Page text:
A landlord, like agents look to turn a profit and just because their decisions lack acumen doesn't diminish this, its business just not at its best but we definately agree on the way forward.

    • 22 August 2013 20:16 PM
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    I agree that its arrogant for us agents to believe we should get the business simply because "we know best".

    However, I disagee with the suggestion that landlords are "making a business decision" to let and manage properties themselves.

    A business decision is a considered and informed choice which often involves a calculated risk. Certainly some private landlords do exactly that, but a large number know naff all about lettings and have no idea what agents do or where they add value.

    And there is the crux of it. As an industry we should be on a charm offensive to both landlords and tenants to explain WHY we know best, and, most importantly, what benefit our knowledge and experience provides to both the landlord and his tenant.

    • 22 August 2013 16:51 PM
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    Expel any thoughts of entitlement based on our qualification, compliance and affiliation; landlords are free to find their own tenants. We can trump our knowledge and skills against the landlords whom lack them but to what end?

    As agents we deal with many clients, properties and in particular client money, landlords don’t and so naturally we’re held to a higher standard. I don’t dismiss their obligations but lets be honest, for every landlord misstep or horror story ours is greater and most landlords actually get it right.

    It’s a utopian wet dream to think that just because agency is best equipped then it should handle all lettings. This is a business so public awareness will diminish in contrast to supply & demand because just as tenants shop around for properties (not agents or landlords) so it is that the property dictates the transaction.

    Landlords make a business decision when opting not to use an agent and we need to firstly understand that in order to reverse the trend so rather than drawing their ire with negative advertising and further driving them away we should make landlords a positive focus of any campaign. This is an opportunity to make an impression with the person most relevant and to win their business.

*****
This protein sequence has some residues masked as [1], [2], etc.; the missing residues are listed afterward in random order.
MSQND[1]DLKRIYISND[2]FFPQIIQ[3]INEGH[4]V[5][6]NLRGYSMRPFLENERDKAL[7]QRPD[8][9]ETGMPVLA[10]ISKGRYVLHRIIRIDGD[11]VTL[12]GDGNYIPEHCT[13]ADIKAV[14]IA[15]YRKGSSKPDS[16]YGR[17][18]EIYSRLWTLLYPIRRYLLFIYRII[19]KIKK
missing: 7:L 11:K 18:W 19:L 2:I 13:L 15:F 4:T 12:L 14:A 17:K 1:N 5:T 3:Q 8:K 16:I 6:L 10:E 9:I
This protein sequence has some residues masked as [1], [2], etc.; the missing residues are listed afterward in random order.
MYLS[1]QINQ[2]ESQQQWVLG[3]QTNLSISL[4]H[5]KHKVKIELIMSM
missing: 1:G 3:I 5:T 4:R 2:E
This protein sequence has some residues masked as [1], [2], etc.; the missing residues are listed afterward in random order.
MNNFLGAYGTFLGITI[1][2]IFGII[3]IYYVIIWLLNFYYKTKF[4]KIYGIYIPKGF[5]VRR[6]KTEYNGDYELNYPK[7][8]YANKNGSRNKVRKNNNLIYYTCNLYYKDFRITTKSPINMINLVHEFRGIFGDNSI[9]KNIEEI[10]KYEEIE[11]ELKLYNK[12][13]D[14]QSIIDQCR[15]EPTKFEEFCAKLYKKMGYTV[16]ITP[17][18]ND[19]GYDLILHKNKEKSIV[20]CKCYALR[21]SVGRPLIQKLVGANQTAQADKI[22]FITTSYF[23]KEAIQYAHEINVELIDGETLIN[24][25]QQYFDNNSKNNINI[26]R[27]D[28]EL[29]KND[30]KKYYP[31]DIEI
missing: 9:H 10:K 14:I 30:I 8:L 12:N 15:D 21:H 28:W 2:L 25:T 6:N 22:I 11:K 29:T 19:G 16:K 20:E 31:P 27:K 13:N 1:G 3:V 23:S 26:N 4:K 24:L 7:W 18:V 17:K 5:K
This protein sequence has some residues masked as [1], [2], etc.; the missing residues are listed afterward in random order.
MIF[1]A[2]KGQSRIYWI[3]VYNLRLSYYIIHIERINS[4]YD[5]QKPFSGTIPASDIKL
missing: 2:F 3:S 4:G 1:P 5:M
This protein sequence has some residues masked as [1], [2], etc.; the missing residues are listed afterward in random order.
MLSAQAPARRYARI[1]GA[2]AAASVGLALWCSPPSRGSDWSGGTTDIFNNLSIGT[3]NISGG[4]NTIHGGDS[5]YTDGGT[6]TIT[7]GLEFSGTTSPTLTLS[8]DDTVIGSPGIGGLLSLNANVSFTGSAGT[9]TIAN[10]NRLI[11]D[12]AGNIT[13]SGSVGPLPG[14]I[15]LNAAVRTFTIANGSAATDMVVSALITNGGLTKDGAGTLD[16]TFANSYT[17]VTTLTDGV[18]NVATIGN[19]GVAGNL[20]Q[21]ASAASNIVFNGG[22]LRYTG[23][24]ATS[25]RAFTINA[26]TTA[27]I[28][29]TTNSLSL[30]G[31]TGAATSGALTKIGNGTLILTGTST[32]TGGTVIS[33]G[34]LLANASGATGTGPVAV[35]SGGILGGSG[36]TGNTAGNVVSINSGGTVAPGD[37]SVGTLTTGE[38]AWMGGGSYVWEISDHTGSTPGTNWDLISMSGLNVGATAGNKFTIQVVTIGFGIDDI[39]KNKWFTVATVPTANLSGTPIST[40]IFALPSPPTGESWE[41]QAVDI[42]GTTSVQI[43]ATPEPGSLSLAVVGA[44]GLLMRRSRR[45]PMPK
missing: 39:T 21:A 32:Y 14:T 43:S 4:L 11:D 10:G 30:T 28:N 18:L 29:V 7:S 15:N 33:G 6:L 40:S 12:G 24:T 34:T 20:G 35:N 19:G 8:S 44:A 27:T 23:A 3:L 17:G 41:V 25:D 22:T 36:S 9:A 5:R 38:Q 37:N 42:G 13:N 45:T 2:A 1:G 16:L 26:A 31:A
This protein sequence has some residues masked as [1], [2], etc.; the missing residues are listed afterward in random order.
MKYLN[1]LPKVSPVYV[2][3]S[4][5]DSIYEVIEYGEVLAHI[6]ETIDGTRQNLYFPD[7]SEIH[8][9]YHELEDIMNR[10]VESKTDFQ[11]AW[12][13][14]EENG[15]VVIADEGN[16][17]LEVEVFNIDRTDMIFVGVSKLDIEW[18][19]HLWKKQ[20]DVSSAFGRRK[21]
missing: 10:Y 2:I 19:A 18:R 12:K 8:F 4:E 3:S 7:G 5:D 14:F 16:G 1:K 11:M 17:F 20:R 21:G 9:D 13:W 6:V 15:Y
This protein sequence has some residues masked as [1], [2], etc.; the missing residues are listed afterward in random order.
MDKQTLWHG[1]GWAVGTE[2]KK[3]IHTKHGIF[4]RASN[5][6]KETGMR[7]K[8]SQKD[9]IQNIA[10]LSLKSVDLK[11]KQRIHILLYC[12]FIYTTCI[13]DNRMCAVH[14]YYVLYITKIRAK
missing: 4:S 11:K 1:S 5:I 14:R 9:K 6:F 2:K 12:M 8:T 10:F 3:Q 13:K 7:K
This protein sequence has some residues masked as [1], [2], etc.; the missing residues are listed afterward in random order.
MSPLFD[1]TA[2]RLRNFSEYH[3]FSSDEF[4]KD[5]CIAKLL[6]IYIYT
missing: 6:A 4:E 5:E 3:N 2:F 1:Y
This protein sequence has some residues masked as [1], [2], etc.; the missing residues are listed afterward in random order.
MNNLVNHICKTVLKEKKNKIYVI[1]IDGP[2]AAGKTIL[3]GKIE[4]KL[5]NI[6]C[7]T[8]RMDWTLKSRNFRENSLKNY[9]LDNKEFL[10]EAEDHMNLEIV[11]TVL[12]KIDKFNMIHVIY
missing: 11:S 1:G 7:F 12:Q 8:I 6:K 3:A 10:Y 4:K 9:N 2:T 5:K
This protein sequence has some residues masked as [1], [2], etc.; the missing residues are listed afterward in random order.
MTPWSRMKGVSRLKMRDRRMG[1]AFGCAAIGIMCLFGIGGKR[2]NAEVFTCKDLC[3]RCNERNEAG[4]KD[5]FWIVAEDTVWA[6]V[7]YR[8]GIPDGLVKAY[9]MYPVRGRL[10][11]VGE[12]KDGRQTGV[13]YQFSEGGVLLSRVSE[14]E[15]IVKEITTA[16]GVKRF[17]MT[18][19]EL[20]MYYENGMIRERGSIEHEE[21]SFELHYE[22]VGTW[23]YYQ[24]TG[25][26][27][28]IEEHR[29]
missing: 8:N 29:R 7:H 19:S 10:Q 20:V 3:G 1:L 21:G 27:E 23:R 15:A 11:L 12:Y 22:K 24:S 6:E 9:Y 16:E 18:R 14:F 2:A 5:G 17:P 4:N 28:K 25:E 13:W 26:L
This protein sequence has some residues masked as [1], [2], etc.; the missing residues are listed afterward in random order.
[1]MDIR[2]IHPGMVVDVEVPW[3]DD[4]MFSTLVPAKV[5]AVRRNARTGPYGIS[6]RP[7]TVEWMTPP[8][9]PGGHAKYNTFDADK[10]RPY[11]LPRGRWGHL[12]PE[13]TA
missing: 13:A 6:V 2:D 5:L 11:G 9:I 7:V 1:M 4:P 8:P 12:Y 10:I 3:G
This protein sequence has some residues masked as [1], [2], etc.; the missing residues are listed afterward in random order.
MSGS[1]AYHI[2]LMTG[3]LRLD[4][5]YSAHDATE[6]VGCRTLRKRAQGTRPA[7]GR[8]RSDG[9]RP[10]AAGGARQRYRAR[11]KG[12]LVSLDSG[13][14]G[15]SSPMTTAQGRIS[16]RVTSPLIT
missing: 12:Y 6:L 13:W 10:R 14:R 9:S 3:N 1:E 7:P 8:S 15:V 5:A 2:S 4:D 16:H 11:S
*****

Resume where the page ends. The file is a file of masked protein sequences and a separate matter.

If ‘half of the UK’s landlords’ reject us then our dilemma is why…

    • 22 August 2013 14:35 PM
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    Instead of Shelter stiring up tenants over letting agent fees why don't they spend some of the money they get from the public purse (£10 million) on helping the homeless rather than paying themselves fat cat salaries.

    Shelter was originally set up as a charity to fund housing associations and actually provide shelter. It is now a fake charity funded by the tax payer to pay ex labour party members to attack landlords and letting agents.

    Rant over

    • 22 August 2013 12:39 PM
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    Instead of Shelter stiring up tenants over letting agent fees (some of which, I agree, are totally outrageous) why don't they start a campaign to encourage tenants only to rent through properly qualified letting agents (preferably Licenced ones who are members of a professional body such as ARLA - however pathetic ARLA is at encouraging public awareness!). At least then the tenants will be protected from dodgy, penny-pinching landlords who are either ignorant of the laws regarding H&S, deposit protection, etc or, when challenged, claim to be! This is 2013 and bad landlords ripping off tenants ought to be a thing of the long distant past. Has the PRS not moved on since 1988 when The Housing Act was supposed to make the whole process of renting safer and fairer?

    • 22 August 2013 11:52 AM
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    “Landlords may be able to make significant savings by taking their properties into their own hands, but it’s vital to have appropriate insurance should the worst happen.”